Meaningful Use 3 Rules Introduce Major Patient Engagement Challenges

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Friday, the Office of the National Coordinator published a draft version of its Stage 3 Meaningful Use rules. Since its 2009 creation, the Meaningful Use program has been the primary catalyst behind EHR adoption within the US. The three-stage program was designed to subsidize the roll out of EHR systems, plus implement a framework of interoperability and quality reporting systems that would drive healthcare into the 21st century. While debate rages on over the value of EHRs in general, the Meaningful Use program has thus far been successful in the first of its goals, promoting EHR adoption. With MU3, ONC was expected to focus on improving interoperability between EHR systems, but the new new rules published Friday were light on interoperability requirements, and instead focused on creating a single definition of “meaningful use” that will simplify attestation complexities and level-set all providers and hospitals by 2018. MU3 also implements objectives designed to streamline quality reporting requirements and introduces significant new patient engagement challenges.

Patient Portal Enrollment Requirements Increase to 25 percent

The first patient engagement challenge introduced within MU3 centers around patient portal use by recently discharged patients. MU2 initially introduced a requirement that 10 percent of a hospital’s discharged patients must subsequently log into a hospital-hosted patient portal to view or download their medical records. This threshold was decreased to just five percent after hospital executives argued that they could not force patients to log into a patient portal and therefore should not be held financially accountable for their patients’ choices.

Now, in the MU3 rules, this metric is bumped from five to 25 percent, meaning that hospitals and providers are going to have to convince one-quarter of all discharged patients to view their medical records online. According to ONC, the median performance for patient portal engagement during MU2 was 32 percent for practices and 11 percent for hospitals, meaning that hospitals will have some work ahead of them to meet the next threshold.

Secure Messaging With Patients

Next, MU3 mandates that secure messaging between patients and providers will not only be made available, but that its use will be mandated. The proposed rule requires that 35 percent of all discharged patients receive a secure message from the hospital or provider via a MU-certified patient portal, a significant increase over Stage 2 requirements. MU2 did not set a minimum threshold for hospitals, and set a five percent threshold for providers. However, ONC is not going to accept all patient-to-provider messages as part of the numerator on this metric. Messages related in some way to clinical care will count toward the 35 percent, but “messages with content exclusively relating to billing questions, appointment scheduling, or other administrative subjects should not be included in the numerator.” The requirement to only count clinically-focused messages is going to force health systems and providers to implement sophisticated data analytics tools that can help them sort through messages and separate the clinical ones from the administrative ones.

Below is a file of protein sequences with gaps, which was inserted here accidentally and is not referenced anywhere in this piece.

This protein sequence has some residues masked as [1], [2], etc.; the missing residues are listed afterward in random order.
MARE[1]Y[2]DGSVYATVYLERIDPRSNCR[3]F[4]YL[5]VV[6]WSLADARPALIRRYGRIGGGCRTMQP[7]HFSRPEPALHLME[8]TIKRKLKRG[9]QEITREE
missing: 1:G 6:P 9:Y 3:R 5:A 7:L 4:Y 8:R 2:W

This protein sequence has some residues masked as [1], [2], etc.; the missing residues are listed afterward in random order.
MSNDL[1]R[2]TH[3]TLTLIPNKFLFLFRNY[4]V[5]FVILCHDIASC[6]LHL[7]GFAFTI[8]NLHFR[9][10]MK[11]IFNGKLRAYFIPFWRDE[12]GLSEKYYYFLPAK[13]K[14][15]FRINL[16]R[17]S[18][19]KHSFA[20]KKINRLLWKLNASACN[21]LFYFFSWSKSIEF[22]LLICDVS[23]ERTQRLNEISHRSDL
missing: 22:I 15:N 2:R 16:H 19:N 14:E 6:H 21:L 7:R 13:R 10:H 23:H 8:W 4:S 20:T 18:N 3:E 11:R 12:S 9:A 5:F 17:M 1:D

Consuming Patient-Generated Health Data

In addition to increased patient portal engagement and adding a new secure messaging requirement, MU3 is also introducing new requirements around consuming patient generated health data into the core EHR. The new objective requires “Patient-generated health data or data from a non-clinical setting” be incorporated into the core EHR for 15 percent of all discharged patients. The language within the objective clarifies that “data from a non-clinical setting” can include data from care providers such as nutritionists, physical therapists, occupational therapists, psychologists, and home healthcare providers, in addition to data obtained from patients themselves.

With such a broad range of options available, health systems aren’t likely to target patient-generated health data to meet this objective, but for those that do there are increasingly sophisticated frameworks available to work with, including Apple’s HealthKit and the Google Fit platform. EHR vendors are also putting the pieces in place to begin consuming patient generated health data. Cerner announced earlier this year that it would integrate patient-generated health data through a partnership with Validic, which markets a data integration engine focused on medical devices and fitness apps. Epic last year reported that it would begin consuming patient-generated health data through its “Open.Epic” API initiative.

Conclusion

With dramatically increased patient engagement requirements on their way, the big question will be which objectives will survive the public scrutiny of the open comments period. Patient engagement-specific measures have historically been targeted for removal by industry groups as they are seen as more difficult to achieve, and MU3 will be no exception.


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